Series of SPC stories for 16 Days of Activism against Gender-Based Violence (GBV) 2022, demonstrating how science and technical support contributes to ending GBV.
More women are being included alongside men community leaders, government officials and other stakeholders who make decisions about how fishing is managed along Pacific coastlines.
“I support regional and national fisheries agencies, and non-state actors to support gender and social inclusion to be integrated within their areas of work at technical areas and also a policy level,” said Margaret Fox, Gender Equality and Social Inclusion (GESI) Adviser for Fisheries at the Pacific Community (SPC).
“This work is critical to highlight the important contributions of women fishers and other women to the fisheries sector, both now and in the future, including the challenges that they face,” she said.
In her role, Margaret provides technical advice and guidance to several fisheries initiatives including the community-based fisheries management (CBFM).
In the Pacific, there are many communities involved in the management of their own coastal fisheries, which are often small and isolated groups, or ‘pockets'. Bringing a large number of community-based fisheries management (CBFM) pockets together – termed ‘scaling-up’ – on a national or regional basis creates a large collective of people able to share learnings, work together and influence fisheries decisions.
In this way, they can harness collective community action to bolster effective coastal fisheries management across the region, including recognising the importance of having voices of women heard equally alongside men .
In the Pacific, community-based decision-making and control of fisheries resources is typically undertaken through traditional governance institutions mostly comprising of men, with women’s voices rarely present in community decision making settings.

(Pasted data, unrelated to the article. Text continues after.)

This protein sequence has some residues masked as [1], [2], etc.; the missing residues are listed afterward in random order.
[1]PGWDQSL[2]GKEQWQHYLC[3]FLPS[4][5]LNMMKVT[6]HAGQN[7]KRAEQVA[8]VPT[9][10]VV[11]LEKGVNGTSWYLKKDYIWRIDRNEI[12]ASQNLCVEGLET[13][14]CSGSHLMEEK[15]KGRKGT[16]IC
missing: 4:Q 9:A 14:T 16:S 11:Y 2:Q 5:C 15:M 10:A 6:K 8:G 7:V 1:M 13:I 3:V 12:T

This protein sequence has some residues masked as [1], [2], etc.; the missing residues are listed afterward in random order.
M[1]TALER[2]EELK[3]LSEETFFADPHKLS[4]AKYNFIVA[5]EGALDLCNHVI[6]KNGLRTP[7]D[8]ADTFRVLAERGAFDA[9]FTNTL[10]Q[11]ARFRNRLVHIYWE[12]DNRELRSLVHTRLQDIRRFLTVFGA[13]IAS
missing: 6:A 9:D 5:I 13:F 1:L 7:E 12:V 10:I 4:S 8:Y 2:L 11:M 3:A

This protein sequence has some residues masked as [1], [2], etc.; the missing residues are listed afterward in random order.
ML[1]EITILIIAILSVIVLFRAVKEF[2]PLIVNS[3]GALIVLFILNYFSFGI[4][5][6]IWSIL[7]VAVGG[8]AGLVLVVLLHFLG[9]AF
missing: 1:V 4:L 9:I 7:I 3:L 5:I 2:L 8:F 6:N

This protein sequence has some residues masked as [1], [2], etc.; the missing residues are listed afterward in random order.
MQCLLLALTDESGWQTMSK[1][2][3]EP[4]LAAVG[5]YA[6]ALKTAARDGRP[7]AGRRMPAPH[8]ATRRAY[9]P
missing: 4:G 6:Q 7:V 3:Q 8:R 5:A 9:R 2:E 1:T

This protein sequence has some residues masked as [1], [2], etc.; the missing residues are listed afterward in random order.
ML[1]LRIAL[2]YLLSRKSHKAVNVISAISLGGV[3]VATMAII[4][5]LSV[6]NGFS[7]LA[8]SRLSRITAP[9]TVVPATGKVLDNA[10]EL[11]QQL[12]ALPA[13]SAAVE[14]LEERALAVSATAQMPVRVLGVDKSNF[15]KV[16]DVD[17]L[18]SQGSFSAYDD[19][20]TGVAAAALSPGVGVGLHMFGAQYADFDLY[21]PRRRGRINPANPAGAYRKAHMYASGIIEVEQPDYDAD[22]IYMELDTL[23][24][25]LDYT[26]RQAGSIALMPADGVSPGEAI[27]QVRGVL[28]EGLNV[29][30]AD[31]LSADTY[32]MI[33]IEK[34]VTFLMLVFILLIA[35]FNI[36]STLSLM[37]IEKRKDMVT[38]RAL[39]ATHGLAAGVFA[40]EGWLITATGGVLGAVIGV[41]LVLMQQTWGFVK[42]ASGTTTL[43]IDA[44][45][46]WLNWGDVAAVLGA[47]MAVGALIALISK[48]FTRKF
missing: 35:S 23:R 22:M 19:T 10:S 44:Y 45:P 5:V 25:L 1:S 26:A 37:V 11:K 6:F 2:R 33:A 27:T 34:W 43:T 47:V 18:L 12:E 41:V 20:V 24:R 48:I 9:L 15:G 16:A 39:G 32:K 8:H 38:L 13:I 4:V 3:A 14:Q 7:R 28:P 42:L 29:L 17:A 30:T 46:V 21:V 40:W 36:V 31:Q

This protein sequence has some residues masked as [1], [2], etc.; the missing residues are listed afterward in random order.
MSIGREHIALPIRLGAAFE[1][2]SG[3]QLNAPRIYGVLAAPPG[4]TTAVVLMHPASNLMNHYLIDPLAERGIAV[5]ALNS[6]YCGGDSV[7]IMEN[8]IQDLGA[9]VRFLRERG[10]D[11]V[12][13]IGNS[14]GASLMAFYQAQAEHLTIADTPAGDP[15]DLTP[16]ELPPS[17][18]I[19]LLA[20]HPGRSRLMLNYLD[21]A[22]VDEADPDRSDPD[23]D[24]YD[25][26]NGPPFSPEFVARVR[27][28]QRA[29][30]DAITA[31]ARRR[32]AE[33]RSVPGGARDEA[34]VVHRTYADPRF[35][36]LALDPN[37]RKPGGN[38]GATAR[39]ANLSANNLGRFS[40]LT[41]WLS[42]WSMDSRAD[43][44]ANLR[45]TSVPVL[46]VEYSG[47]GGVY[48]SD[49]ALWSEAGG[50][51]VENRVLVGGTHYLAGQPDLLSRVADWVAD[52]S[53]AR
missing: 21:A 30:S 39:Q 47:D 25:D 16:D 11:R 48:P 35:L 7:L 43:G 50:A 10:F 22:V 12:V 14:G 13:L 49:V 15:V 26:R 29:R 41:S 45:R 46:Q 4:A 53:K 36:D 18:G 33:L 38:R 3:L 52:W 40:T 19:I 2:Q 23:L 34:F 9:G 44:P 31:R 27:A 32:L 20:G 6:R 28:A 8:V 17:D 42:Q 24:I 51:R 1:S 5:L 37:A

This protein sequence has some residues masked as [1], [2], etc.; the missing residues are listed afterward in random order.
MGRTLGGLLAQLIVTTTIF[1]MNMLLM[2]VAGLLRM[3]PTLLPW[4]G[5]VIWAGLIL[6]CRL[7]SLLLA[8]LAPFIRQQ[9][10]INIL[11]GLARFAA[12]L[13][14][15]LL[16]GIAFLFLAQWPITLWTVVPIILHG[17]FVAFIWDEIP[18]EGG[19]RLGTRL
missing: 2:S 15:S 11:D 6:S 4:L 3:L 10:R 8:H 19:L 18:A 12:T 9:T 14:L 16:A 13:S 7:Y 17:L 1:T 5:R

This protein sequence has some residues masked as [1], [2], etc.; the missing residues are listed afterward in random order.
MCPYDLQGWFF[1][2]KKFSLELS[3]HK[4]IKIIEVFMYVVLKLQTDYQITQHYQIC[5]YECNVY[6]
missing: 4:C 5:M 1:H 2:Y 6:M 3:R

This is changing, with traditional leaders increasingly considering the voices of women plus marginalised groups, such as people with disabilities.
Results of the CBFM scaling-up process show that, in the past few years, fisheries stakeholders including community leaders are including more women, disabled people and marginalised groups In decision making for fisheries.
CBFM is implemented by SPC and the Locally Managed Marine Area (LMMA) Network, which is part of the broader Pacific-European Union (EU) Marine Partnership (PEUMP) Programme funded by the European Union (EU) and the Government of Sweden and implemented by several regional and international organisations. A key objective for PEUMP is to promote greater recognition of gender issues to ensure inclusiveness and positive changes for Pacific Island people.
SPC is committed to improving gender equality, women’s empowerment and ending violence against women and girls. Violence against women and girls (VAWG) is both a cause and a consequence of gender inequality – programmes that work to improve gender equality and women’s empowerment contribute to ending gender-based violence.
This story is part of a series being published by SPC during this year’s 16 Days of Activism against Gender-based Violence (GBV) to demonstrate how science and technical approaches directly contribute to gender equality and ending violence against women and girls (VAWG). Refer to this year’s SPC 16 Days web-page for more details: https://www.spc.int/events/16-days-of-activism-against-gender-based-violence-2022
The Pacific-European Union Marine Partnership (PEUMP) Programme addresses some of the most serious challenges faced by Pacific countries. Among these are the increasing depletion of coastal fisheries resources; the threats to marine biodiversity, including negative impacts of climate change and disasters; the uneven contribution of oceanic fisheries to national economic development; the need for improved education and training; and the need to mainstream a rights-based approach and to promote greater recognition of gender issues to ensure inclusiveness and positive changes for Pacific Island people. This seven-year PEUMP programme is funded by the European Union (EUR 35 million) and the Government of Sweden (EUR 10 million). It is implemented by the Pacific Community (SPC), the Forum Fisheries Agency (FFA), the Secretariat of the Pacific Regional Environment Programme (SPREP) and the University of the South Pacific (USP) in close collaboration with Non-Government Organisations and the national authorities.